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I'm just about to change my spark plugs and was wondering if I should change the coil packs too?

I'm on original plugs and coil packs; my 997S is close to 7 years old (build date Aug. 2004) but I just have 23K miles.

I've seen them cracked from heat and age on other 'P' cars.

No misses or tell tale signs of bad plugs or coils but I think it would be good preventative maintenance to replace them all. I might get a bit better MPG and performance as well.

:thankyou: :thankyou: :thankyou:

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Thanks Loren for the 'trouble-shooting' chart.

Like I said I don't have any misfires, hesitations, etc.

I just think it would be 'good practice' to replace them after nearly 7 years of usage.

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Save your money and get Radiators and

hoses for a southern California car.

Paul

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If money isn't a problem I would replace them but only with OEM parts. The coils due fail and as you'll be in there just swap them out.

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Save your money and get Radiators and

hoses for a southern California car.

Paul

'Global Warming' hasn't reached us yet so I'm good in that department.

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If money isn't a problem I would replace them but only with OEM parts. The coils due fail and as you'll be in there just swap them out.

That was my sentiments as well. Beru Coil Packs run about $40 per so it's like 5/6 tanks of gas.

I'm going on a 700 mile road trip in October (Porsche Reunion at Laguna Seca) so I'm looking at stuff to make the trip 'uneventful' from that standpoint.

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The coil-packs have no moving parts. They work or they don't. Nothing to slowly start giving up.

They are just a lot of wire wound inside an a plastic capsel. I think one of the biggest problems causing

a break-down is over tightening the screws when mounting them. Heat also but they crack (plastic) when over tightened.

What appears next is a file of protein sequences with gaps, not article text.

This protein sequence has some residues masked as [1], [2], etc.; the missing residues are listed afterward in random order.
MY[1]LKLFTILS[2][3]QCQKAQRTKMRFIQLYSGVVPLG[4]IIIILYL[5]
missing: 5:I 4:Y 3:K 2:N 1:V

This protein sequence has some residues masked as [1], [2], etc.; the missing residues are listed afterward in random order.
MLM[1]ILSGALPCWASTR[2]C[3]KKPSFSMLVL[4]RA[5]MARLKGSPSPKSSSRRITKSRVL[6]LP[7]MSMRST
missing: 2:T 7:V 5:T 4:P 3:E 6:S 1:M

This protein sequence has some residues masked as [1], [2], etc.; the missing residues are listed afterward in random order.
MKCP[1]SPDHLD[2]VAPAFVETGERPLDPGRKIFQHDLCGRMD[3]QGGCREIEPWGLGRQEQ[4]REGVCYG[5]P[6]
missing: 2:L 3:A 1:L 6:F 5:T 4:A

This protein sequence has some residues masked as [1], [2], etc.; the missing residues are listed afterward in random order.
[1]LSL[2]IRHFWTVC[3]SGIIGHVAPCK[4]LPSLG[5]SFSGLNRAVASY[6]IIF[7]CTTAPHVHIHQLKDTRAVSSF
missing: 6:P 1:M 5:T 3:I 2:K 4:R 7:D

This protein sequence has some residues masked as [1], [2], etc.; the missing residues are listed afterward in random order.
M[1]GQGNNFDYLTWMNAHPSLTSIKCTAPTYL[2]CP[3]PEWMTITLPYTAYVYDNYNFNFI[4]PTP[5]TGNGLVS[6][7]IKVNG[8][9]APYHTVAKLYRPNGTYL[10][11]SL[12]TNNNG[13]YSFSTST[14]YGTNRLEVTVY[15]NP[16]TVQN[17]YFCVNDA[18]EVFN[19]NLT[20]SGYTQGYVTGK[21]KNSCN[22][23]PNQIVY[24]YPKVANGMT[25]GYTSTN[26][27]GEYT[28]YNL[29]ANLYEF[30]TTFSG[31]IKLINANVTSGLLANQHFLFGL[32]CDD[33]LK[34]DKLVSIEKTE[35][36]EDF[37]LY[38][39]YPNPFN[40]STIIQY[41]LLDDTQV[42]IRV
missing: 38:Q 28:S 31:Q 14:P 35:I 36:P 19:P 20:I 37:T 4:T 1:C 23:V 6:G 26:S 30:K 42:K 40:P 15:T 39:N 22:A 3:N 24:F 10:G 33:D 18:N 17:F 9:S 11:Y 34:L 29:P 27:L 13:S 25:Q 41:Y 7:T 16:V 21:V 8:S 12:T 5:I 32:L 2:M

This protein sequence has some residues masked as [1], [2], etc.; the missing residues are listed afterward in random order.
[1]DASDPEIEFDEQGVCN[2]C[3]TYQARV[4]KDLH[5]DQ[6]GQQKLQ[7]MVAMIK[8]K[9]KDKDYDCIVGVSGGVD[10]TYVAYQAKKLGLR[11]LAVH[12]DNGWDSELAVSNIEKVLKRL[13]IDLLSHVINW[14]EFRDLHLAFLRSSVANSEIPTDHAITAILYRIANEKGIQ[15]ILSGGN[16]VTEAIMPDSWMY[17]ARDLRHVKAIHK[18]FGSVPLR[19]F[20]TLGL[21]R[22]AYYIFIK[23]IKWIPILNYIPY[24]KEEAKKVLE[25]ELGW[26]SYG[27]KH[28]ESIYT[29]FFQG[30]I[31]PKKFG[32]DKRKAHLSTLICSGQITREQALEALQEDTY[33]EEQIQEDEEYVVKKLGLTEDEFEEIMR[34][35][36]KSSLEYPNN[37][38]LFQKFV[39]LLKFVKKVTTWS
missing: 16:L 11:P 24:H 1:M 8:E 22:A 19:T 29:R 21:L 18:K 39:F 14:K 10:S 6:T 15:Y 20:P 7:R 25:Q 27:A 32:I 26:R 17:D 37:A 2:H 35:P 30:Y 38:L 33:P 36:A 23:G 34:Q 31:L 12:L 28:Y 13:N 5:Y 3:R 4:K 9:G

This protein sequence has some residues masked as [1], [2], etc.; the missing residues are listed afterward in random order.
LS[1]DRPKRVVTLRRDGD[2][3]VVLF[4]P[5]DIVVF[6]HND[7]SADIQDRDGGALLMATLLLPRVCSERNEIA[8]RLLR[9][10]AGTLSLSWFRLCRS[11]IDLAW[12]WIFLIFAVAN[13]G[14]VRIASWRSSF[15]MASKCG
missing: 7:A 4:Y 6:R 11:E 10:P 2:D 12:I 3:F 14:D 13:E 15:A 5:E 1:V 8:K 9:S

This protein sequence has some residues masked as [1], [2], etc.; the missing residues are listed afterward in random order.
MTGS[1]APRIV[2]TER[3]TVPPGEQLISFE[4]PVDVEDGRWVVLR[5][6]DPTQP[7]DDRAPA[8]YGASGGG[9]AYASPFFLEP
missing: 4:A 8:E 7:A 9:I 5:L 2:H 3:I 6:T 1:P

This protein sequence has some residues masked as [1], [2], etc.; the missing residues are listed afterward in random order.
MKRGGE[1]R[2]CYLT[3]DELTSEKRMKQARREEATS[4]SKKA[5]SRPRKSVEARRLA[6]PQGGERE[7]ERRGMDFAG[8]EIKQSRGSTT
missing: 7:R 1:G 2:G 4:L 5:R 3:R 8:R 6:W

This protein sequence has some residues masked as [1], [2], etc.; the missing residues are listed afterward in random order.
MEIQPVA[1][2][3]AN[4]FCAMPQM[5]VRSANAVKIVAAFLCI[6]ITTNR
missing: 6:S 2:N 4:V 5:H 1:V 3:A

Save your hard earned cash and spend it at the reunion.

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Coil packs can deteriorate from road spray, particularly, if salt laden. If any cracking or visible surface defects are present, replace them. Probably a good idea to replace all if one is near failure. Coil failure is more common in cars that are driven in the winter or not garaged.

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Thanks for all the inputs.

I decided to change both plugs and coil packs.

Ordered them from Sunset Porsche. Went w/ the 'generic' Bosch plug (FGR5KQEO) rather than the Porsche branded version. I figured they were was the same w/ just a marking change.

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In reading the Factory Workshop Manual I noticed that it does not appear to advise one to disconnect the battery before replacing the spark plugs. I also see that there are a lot of things that need to be reset after disconnecting the battery, so I guess one doesn't want to do so any more than one has to. Is it true that spark plugs should be changed with the battery connected?

TIA

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In reading the Factory Workshop Manual I noticed that it does not appear to advise one to disconnect the battery before replacing the spark plugs. I also see that there are a lot of things that need to be reset after disconnecting the battery, so I guess one doesn't want to do so any more than one has to. Is it true that spark plugs should be changed with the battery connected?

TIA

As long as the key is off and removed you should be fine.

  • Upvote 1

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In reading the Factory Workshop Manual I noticed that it does not appear to advise one to disconnect the battery before replacing the spark plugs. I also see that there are a lot of things that need to be reset after disconnecting the battery, so I guess one doesn't want to do so any more than one has to. Is it true that spark plugs should be changed with the battery connected?